Friday, May 30, 2008



Jarret Clarkson, Andres Merrill, Craig Fenrick

Curatorial Statement

Tattoo: A picture or design made on someone’s body by pricking small holes in the skin and filling them with indelible dye. [1]

While seemingly a modern phenomenon, tattooing or permanent skin-marking has been practiced globally throughout history, representing many things: an expression of one’s cultural or spiritual beliefs, a rite of passage, or simply a decoration to enhance or change the appearance. Tattoos can simultaneously create belonging and differentiation. The tattoo collector uses them as visual communication, both inwardly and outwardly to his or her peers and the general public. Tattoos range from the hidden piece of artwork for private viewing and reflection, to the flaunted accessory that will be on display for the collector’s lifetime. They are literal, tangible markers of time on the body. While any permanent change to the body will forever carry personal connections, changes such as scars are markers of chance. Tattoos are different as they are intentional; a choice to engage oneself in a ritualized act of pain, the ultimate outcome indicating the ownership one has over their own body and the freedom one has to make changes to it. Whether a symbol of strength, cultural insignia or simple physical indicator, they can help us remember and hold on while they propel us to change and transform. Tattoos literally breathe life.

For the tattoo artist, skin is a canvas, a living, challenging surface that bears the marks of identity, symbology and culture.[2] Although it is the skill and creativity of the tattoo artists that brings the tattoo to life, the creation of a tattoo requires the input of the collector, who also acts as the canvas and venue. While many other art forms are relegated to static locations such as the art gallery, home or outdoor venue, tattoos are living artworks, which literally get up and walk away with the collector. The artist must instantly detach himself from his creation, knowing that he may never see his piece of art work again, and if he does, nothing is off limits; the collector can change, add and remove the artwork at any point. This is the very nature of the tattoo - the artwork ultimately belongs to the collector and while tattoo designs and tattoo inspired artwork are important pieces alone, they are not realized as a tattoo until they are inscribed into the skin and have become part of an individual. Tattoos are people.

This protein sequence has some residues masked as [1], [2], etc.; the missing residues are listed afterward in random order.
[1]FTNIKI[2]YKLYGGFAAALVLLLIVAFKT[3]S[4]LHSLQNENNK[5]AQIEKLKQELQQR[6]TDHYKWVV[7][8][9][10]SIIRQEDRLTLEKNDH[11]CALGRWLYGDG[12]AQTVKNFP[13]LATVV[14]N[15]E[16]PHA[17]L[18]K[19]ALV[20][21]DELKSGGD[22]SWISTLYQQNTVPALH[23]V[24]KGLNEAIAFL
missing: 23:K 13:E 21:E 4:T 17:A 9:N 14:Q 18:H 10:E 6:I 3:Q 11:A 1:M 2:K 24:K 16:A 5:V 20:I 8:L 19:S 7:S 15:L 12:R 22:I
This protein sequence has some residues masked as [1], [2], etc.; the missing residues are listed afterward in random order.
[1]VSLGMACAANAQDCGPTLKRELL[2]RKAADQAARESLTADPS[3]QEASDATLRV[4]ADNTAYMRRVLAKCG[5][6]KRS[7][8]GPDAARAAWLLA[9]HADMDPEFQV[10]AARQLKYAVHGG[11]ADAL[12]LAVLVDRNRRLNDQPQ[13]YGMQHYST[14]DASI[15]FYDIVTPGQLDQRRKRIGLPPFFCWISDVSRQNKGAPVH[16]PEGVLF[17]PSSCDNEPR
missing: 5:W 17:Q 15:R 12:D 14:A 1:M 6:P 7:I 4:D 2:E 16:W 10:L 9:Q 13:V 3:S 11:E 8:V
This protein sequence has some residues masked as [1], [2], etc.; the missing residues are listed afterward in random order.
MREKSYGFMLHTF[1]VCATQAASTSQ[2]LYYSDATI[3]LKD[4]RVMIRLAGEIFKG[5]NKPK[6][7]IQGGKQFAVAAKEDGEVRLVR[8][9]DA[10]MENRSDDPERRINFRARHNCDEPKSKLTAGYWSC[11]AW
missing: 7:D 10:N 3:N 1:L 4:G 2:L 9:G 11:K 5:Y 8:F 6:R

The exhibition Tattoo explores a variety of genres, featuring art by three of Canada’s leading tattoo artists Jarret Clarkson, Andres Merrill and Craig Fenrick. Jarret Clarkson’s
work reflects traditional Japanese style and subject matter[3], Andres Merrill is working in Old School style (traditional Americana)[4] and Craig Fenrick bases his work on realism[5] and fine line while incorporating his own personal vision.

Tattoo aims at showing the process in which a piece of artwork jumps from the page or canvas of the artist to a permanent living art piece. In recent years tattoos have been at the forefront of popular culture and thus have evolved from the simple tattoo parlour flash to intricate, custom fine art. With this in mind, Tattoo captivates and educates the audience whereby the exhibit reveals the artistic processes of today's custom body ink. Through working drawings, stencils, photographs of tattoos and tattoo inspired artworks, the audience is able to view and appreciate the step-by-step development by which this ancient yet progressive medium moves from an idea into ink.

Nikole Peters, Curator

Tattoo by Jarret Clarkson-

[1] The Free Dictionary by Farlex,, May 26, 2008

[2] Jennifer McRorie, “Writings on the Skin”, A Body of Work (MFA Thesis, University of Canterbury, 2007), 21-30.

[3] The design influences for Japanese tattooing come from the realm of the temple wood block print. The Japanese tattoo aesthetic differs from the Western in that designs are larger in scale, covering major areas of the body with more cohesive designs related with background shading and imagery.
BellaOnline,, May 28, 2008

[4] In tattooing the term refers to the style of tattoos that developed from the classic sailor, military and carnival tattoos of the 19th and early 20th centuries. It is characterized by bold lines and maritime themes, as well as pinup girls and classics like the heart pierced by a dagger. The most famous of Old School tattooers is probably Sailor Jerry. This style is sometimes called "classic" or "Americana".
Wikipedia,, May 27, 2008

[5] Loosely synonymous with "figuration", "representational art" and "illusionistic painting", realism is the term applied to a contemporary style of art depicting recognizable objects or people. While Realism has specific philosophical, art historical & literary roots in earlier centuries, in the 20th century this art term broadened in usage. By the second half of the century, realism (small r) came to be the accepted art term for differentiating representational works from abstract or conceptual ones.
Biddington’s,, May 28, 2008

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